Thursday, January 28, 2016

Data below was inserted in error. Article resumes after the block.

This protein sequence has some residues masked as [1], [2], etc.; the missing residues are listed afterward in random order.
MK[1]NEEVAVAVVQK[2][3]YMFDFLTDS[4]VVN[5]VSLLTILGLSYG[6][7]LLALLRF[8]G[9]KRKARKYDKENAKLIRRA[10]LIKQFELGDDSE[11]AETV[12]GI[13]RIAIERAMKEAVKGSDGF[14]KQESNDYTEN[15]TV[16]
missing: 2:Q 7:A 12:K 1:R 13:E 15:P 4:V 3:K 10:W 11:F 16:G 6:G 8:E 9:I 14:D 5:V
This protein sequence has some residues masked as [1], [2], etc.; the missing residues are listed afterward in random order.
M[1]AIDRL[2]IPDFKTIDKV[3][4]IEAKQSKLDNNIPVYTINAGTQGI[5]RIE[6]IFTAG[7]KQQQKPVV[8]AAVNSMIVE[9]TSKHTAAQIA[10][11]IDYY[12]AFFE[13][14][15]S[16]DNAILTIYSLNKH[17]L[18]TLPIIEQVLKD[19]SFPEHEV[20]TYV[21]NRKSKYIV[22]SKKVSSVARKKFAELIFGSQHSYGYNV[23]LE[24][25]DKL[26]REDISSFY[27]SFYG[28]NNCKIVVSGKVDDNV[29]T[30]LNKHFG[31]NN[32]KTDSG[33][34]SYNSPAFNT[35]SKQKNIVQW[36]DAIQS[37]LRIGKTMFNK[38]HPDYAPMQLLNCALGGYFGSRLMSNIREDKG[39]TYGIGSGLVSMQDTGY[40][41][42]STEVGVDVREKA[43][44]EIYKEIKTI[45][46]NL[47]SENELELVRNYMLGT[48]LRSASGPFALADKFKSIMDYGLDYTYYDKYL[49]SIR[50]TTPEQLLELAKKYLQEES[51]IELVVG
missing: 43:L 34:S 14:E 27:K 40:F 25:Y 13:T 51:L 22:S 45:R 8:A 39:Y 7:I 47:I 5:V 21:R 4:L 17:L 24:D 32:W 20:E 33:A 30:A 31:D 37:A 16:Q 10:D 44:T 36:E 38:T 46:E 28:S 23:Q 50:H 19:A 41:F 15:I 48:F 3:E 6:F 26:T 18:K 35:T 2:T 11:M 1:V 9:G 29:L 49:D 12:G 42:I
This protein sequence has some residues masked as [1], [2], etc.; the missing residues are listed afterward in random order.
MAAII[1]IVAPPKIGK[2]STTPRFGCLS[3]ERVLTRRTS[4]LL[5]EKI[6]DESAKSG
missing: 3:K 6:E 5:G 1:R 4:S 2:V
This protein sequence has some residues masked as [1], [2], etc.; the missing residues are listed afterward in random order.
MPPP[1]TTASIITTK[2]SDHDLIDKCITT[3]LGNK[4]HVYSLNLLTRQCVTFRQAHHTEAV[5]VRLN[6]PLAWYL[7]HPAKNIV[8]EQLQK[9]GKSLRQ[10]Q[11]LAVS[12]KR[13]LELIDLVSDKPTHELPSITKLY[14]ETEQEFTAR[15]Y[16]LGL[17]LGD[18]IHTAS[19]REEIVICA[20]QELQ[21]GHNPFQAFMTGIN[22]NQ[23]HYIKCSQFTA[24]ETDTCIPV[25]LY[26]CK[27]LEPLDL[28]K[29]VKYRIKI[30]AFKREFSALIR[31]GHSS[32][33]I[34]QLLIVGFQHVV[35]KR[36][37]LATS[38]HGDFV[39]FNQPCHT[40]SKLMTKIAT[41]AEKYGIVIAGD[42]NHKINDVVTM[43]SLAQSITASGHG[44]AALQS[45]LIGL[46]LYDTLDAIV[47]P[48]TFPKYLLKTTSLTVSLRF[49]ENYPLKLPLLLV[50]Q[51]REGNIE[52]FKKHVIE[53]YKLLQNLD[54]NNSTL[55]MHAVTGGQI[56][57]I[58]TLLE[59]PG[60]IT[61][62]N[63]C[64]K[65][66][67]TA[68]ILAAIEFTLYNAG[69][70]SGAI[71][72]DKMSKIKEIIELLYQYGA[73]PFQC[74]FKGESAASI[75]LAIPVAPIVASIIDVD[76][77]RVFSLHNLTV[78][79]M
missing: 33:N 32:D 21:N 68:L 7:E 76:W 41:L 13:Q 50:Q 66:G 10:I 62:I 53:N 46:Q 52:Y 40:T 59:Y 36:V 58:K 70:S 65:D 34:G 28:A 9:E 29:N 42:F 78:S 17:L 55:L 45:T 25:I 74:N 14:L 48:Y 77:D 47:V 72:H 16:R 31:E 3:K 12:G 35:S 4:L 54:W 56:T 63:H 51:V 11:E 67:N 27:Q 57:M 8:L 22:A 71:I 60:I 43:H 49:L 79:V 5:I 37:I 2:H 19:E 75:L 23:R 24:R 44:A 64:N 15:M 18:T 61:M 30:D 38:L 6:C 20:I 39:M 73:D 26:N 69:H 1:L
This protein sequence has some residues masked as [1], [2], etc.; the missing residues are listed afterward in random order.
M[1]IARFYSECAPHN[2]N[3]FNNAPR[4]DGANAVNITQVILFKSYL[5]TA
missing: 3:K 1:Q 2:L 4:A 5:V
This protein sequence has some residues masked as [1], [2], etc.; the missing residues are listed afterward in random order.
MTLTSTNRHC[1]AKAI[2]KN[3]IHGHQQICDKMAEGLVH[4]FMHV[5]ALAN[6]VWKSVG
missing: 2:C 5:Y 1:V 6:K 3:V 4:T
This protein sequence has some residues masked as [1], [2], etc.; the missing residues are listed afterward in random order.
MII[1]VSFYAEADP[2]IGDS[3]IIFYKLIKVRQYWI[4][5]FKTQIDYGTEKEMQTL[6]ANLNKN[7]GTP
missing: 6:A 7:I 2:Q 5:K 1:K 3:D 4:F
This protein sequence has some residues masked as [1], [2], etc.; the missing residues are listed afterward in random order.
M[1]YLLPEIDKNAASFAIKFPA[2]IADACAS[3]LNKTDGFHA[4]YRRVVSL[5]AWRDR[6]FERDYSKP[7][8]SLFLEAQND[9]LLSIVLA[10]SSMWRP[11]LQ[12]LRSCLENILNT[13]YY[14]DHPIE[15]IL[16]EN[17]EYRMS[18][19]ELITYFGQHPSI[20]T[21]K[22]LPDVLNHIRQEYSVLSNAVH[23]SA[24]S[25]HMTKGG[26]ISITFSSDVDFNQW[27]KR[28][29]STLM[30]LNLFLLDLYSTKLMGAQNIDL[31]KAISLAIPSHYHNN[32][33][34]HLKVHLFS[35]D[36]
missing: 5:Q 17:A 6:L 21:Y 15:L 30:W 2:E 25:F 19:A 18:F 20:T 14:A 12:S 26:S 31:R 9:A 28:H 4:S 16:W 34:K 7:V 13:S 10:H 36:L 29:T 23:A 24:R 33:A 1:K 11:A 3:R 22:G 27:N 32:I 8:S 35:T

Although the focus of this memoir is the author's struggle to be loved by a family that treated her cruelly, it is more notable for its portrait of the domestic affairs of an immensely wealthy, Westernized Chinese family in Shanghai as the city evolved under the harsh strictures of Mao and Deng. Yen Mah's father knew how to make money and survive, regardless of the regime in power. In addition to an assortment of profitable enterprises, he stashed away two tons of gold in a Swiss bank, and eventually the family fled to Hong Kong. But he was indifferent to his seven children and in the thrall of a second wife who makes Cinderella's stepmother seem angelic. His first wife, Yen Mah's mother, died at her birth, and the child, considered an ill omen, was treated with crushing severity. But she was encouraged by the love of an aunt and eventually made her way to the U.S., where she became a doctor, married happily and, ironically, was the one her father and stepmother turned to in their old age. In recounting this painful tale, Yen Mah's unadorned prose is powerful, her insights keen and her portrait of her family devastating.